Q. I have been told not to participate in upper body exercises. Is it okay for me to play tennis?
A. Upper body exercise, particularly isometric exercise such as weight lifting, nautilus machines etc...tend to increase the symptoms in patients with Mitral Valve Prolapse Syndrome. Tennis is primarily an aerobic activity which is recommended for patients with MVPS. Although tennis involves some upper extremity movement it is still primarily aerobic and is an excellent way of exercising if you have MVPS. Of course other types of exercise such as aerobic dancing or jazzercise, zumba, walking, jogging and swimming are all alternative forms of aerobic exercises. Remember, however, to be sure that you have adequate fluid intake any time you exercise.
Q. Do you suggest taking a cardioselective beta-blocker for people with a lot of the cardiovascular symptoms from MVPS/D?
A. At times we would suggest a cardioselective beta-blocker, but at other times we found that a nonselective beta-blocker, such as Nadolol is extremely effective in preventing the migraines. Again, the beta-blocker should be chosen based on the clinical picture of the patient, along with appropriate testing.
We generally use one of about five or six beta-blockers depending on the choice.
Q. I have osteoporosis, I have been doing weight lifting every day and walking on a treadmill. I "upped" my workout a few weeks ago including heavier weights. I am experiencing PVCs. Why does adding more weight cause an upsurge in palpitations?
I am well hydrated. I am not on any medication.
A. It is not unusual to see isometric exercise such as you are describing increasing arrhythmias in patients with MVPS/D. We recommend doing primarily aerobic exercise, such as the treadmill and limit the isometic portion of your exercise to less than 50 percent of the total time. If you start experiencing palpitations, PVCs, etc., I would simply decrease the weight and intensity of the isometric exercise. In general, upper body exercise will cause more of the arrhythmia than lower body exercise would.
Q.Does an MVPS/D patient have a compromised immune system? A. Patients who have MVPS/dysautonomia may well have a compromised immune system in some cases. The prolonged stress hormone production that patients may have with dysautonomia can supress the immune system. We also see patients quite frequently who have compromised immunoglobulins. They may have low levels of either igG, igA, or igM* They generally respond to immunoglobulin infusions. the chronic stress associaed with dysautonomia probably plays a great role in compromising the immune system. *igG, igA, and igM are antibodies made by the body's immune system in response to bacteria.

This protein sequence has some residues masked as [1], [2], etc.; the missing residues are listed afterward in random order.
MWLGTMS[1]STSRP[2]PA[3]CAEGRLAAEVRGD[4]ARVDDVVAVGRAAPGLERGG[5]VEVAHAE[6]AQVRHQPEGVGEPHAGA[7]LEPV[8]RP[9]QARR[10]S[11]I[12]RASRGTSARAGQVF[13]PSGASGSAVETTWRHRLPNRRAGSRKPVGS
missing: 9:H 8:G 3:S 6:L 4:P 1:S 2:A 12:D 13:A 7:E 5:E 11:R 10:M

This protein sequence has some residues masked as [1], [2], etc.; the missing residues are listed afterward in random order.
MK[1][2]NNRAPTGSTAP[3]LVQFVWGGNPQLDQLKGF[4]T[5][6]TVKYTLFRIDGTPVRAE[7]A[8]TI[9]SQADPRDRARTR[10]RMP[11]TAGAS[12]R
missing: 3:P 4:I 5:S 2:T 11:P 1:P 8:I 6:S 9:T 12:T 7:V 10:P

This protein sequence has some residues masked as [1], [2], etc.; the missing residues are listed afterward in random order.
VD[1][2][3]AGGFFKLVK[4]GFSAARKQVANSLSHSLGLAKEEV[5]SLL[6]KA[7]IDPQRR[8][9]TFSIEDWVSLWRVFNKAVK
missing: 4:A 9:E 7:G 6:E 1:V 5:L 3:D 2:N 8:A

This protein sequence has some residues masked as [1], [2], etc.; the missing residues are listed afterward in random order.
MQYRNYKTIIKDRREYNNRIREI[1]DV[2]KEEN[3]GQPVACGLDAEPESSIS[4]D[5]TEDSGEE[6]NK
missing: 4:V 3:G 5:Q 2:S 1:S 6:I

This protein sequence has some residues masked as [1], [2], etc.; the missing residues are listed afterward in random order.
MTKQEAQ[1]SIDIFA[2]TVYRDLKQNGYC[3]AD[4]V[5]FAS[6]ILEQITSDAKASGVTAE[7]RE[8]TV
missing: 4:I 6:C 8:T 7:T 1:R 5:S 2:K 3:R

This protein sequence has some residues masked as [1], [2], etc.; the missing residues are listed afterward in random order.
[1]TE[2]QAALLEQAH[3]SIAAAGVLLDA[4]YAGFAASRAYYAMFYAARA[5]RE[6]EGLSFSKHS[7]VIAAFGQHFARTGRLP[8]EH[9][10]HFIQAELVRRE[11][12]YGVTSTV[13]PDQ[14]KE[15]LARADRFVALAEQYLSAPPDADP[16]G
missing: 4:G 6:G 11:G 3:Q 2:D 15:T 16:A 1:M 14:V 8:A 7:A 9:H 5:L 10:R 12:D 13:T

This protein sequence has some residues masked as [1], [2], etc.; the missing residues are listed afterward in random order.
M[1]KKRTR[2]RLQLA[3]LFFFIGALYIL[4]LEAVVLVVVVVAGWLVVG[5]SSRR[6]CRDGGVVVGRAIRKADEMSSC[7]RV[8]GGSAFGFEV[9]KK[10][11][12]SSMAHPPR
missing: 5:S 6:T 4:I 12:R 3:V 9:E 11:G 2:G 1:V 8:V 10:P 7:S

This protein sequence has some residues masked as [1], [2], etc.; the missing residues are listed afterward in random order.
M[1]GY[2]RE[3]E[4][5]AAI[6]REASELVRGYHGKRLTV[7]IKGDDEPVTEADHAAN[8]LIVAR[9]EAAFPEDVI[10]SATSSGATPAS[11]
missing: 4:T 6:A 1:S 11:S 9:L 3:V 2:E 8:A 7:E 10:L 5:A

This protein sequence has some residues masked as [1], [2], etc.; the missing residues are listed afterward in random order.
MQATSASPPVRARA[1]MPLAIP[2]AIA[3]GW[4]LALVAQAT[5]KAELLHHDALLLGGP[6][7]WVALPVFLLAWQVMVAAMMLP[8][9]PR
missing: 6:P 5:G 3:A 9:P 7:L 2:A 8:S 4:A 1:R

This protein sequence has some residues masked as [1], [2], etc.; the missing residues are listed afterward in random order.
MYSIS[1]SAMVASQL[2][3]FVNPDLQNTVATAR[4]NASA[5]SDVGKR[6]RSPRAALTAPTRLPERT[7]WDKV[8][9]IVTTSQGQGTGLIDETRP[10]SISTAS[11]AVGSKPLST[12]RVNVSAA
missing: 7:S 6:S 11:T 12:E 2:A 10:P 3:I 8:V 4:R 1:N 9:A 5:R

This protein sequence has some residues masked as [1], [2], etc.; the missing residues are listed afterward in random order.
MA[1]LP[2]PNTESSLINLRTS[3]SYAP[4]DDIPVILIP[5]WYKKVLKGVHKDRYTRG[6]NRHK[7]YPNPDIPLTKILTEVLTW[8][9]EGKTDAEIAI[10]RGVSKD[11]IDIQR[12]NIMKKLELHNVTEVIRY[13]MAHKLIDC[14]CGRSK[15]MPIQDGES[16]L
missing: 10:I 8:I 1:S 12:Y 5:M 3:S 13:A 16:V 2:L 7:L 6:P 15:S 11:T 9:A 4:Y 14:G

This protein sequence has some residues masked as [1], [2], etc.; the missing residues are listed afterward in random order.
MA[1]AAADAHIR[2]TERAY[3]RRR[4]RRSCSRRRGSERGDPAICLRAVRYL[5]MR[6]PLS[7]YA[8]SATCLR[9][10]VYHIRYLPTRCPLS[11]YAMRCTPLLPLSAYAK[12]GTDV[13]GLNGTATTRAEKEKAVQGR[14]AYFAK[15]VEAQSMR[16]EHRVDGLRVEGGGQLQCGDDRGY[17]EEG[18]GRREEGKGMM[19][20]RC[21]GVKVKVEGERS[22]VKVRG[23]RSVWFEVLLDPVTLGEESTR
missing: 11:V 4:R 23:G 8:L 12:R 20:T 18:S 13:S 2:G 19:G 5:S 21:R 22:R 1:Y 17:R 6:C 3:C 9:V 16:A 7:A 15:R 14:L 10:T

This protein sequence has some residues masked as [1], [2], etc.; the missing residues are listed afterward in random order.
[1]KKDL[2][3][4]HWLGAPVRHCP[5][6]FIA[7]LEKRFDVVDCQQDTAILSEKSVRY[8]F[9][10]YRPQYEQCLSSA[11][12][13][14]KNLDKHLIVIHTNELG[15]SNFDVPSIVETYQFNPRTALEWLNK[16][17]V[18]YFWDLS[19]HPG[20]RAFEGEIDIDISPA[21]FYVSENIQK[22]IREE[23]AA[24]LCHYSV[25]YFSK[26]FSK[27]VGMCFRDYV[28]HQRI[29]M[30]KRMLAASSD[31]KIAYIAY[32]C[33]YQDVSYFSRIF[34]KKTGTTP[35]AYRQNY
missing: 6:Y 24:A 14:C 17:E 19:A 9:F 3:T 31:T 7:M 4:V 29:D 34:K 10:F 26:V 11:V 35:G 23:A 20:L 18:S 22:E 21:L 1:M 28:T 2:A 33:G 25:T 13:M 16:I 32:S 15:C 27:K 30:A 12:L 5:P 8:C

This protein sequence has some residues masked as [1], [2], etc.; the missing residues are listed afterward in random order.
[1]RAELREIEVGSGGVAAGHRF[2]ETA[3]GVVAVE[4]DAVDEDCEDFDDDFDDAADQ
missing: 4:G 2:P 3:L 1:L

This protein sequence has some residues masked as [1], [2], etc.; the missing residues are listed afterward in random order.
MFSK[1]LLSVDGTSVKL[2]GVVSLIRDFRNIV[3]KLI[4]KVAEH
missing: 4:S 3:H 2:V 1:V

Q. I have been having problems with my memory, forgetting things and not thinking clearly all the time. My doctor ran a CAT scan and MRI of my head, which was normal. He wanted me to ask you if this could be what happens sometimes if the autonomic system is off.
A. Our patients do quite frequently have problems with memory, concentration and focusing, and at times are easily distracted. In some cases this may represent ADD-type problems, which would be treated appropriately. In some cases the dysautonomia itself increases sensory input to a degree where memory and focusing can be affected. It is certainly responsible to evaluate for those other problems, but it is not at all unusual to see this, and it generally responds to the usual treatment to for their dysautonomia.
Q.I was wondering if the first medication you try on an MVPS/D patient suffering from a lot of PVCs and anxiety is a beta-blocker? A. The patient we see, after a full evaluation, usually will have more than just one medication to start with. We have found that it does not work very well just to partially treat the symptoms without treating all of the causes that are causing those symptoms. In many cases a beta-blocker is one of the medications, but we may also use and SSRI, or perhaps clonazepam in some of the patients. This all depends on the evaluation and what appears to be proper treatment for that particular patient.
Q. I am starting menopause, and my doctor has suggested progesterone for heavy bleeding and extremely sensitive breasts. Is progesterone, either cream or oral, okay for women with MVPS/D?
A. Patients with dysautonomia and mitral valve prolapse commonly have hormone imbalances and problems. It is important to see a physician who is very knowledgeable in adjusting hormones. Progesterone, in either cream or oral form, is certainly acceptable in the proper circumstances.
Q. Since I got older my very low blood pressure, 90/58, has gone up to 120/70. I must say that I feel better than I used to. I have less fatigue, dizziness, and fewer palpitations. Is this common in MVPS patients?
A. As patients with dysautonomia and mitral valve prolapse get older their symptoms definitely change. The marked fluctuations in blood volume probably also improve as well. It is not at all unusual to see more normal blood pressure as patients get older, particularly into their 40's and 50's. This would lead one to bellive that these symptoms such as some of the fatigue, the dizziness, and the orthostatic changes would also improve.
Q. I have been to three cardiologists. I'm beginning to belive that they are the worst doctors to see, maybe because they usually deal with life-or-death situations. None of them recognize MVPS/D. Do you have any suggestions as to what kind of doctor one should seek out?
A. It is important to find a physician who is knowledgeable about dysautonomia. The patient with prolapse who is developing symptoms has a disorder of the autonomic nervous system. In many cases a competent internist, family doctor, general practictioner, or gynecologist can diagnose and treat these problems. It is quite helpful to ask some friends who also have dysautonomia and mitral valve prolapse what doctor they go to, who they feel has been able to help them.
Q. Is there anything other than medications that will help keep heart rate down?